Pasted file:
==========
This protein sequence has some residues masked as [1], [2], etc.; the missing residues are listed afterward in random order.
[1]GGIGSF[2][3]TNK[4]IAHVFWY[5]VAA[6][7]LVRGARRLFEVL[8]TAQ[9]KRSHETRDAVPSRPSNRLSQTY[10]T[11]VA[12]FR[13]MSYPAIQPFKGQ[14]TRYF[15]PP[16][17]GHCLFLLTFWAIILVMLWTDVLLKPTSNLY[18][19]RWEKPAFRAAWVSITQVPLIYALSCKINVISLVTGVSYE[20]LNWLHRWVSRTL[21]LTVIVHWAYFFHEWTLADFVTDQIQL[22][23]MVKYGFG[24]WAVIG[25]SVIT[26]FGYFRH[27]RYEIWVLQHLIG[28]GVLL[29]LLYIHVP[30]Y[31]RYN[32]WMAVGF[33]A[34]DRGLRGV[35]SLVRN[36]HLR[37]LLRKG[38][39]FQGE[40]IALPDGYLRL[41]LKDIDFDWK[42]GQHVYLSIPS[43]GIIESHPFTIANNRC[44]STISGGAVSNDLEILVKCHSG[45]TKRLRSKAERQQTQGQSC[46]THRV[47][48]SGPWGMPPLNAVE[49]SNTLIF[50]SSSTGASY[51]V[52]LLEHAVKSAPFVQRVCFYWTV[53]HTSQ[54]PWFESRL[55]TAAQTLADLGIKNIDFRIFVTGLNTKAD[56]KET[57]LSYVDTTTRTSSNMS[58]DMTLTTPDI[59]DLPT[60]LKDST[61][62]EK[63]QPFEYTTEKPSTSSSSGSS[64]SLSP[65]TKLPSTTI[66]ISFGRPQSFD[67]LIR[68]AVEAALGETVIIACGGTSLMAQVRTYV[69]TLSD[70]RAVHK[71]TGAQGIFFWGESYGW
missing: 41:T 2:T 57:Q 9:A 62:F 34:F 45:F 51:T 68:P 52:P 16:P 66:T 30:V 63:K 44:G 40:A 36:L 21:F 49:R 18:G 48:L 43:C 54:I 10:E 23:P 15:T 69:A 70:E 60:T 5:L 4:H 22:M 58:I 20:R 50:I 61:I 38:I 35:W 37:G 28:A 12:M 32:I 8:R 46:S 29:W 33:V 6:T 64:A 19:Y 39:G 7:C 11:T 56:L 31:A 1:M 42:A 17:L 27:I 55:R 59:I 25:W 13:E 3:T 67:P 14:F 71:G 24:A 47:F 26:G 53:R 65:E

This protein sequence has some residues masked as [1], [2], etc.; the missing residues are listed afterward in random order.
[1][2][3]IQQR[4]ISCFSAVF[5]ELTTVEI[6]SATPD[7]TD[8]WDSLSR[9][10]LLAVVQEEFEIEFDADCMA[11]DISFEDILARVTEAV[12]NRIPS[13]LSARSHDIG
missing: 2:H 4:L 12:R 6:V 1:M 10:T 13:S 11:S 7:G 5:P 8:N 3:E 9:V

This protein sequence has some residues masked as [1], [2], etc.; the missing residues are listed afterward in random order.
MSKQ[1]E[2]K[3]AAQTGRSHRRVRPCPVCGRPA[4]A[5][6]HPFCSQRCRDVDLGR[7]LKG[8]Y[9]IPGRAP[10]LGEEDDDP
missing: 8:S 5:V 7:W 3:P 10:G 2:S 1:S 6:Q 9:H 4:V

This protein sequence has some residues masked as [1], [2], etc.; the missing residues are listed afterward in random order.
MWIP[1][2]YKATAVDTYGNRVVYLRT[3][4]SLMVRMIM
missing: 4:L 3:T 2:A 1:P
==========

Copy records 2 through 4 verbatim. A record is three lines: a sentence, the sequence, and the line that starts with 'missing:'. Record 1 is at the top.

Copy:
This protein sequence has some residues masked as [1], [2], etc.; the missing residues are listed afterward in random order.
[1][2][3]IQQR[4]ISCFSAVF[5]ELTTVEI[6]SATPD[7]TD[8]WDSLSR[9][10]LLAVVQEEFEIEFDADCMA[11]DISFEDILARVTEAV[12]NRIPS[13]LSARSHDIG
missing: 2:H 4:L 12:R 6:V 1:M 10:T 13:S 11:S 7:G 5:P 8:N 3:E 9:V

This protein sequence has some residues masked as [1], [2], etc.; the missing residues are listed afterward in random order.
MSKQ[1]E[2]K[3]AAQTGRSHRRVRPCPVCGRPA[4]A[5][6]HPFCSQRCRDVDLGR[7]LKG[8]Y[9]IPGRAP[10]LGEEDDDP
missing: 8:S 5:V 7:W 3:P 10:G 2:S 1:S 6:Q 9:H 4:V

This protein sequence has some residues masked as [1], [2], etc.; the missing residues are listed afterward in random order.
MWIP[1][2]YKATAVDTYGNRVVYLRT[3][4]SLMVRMIM
missing: 4:L 3:T 2:A 1:P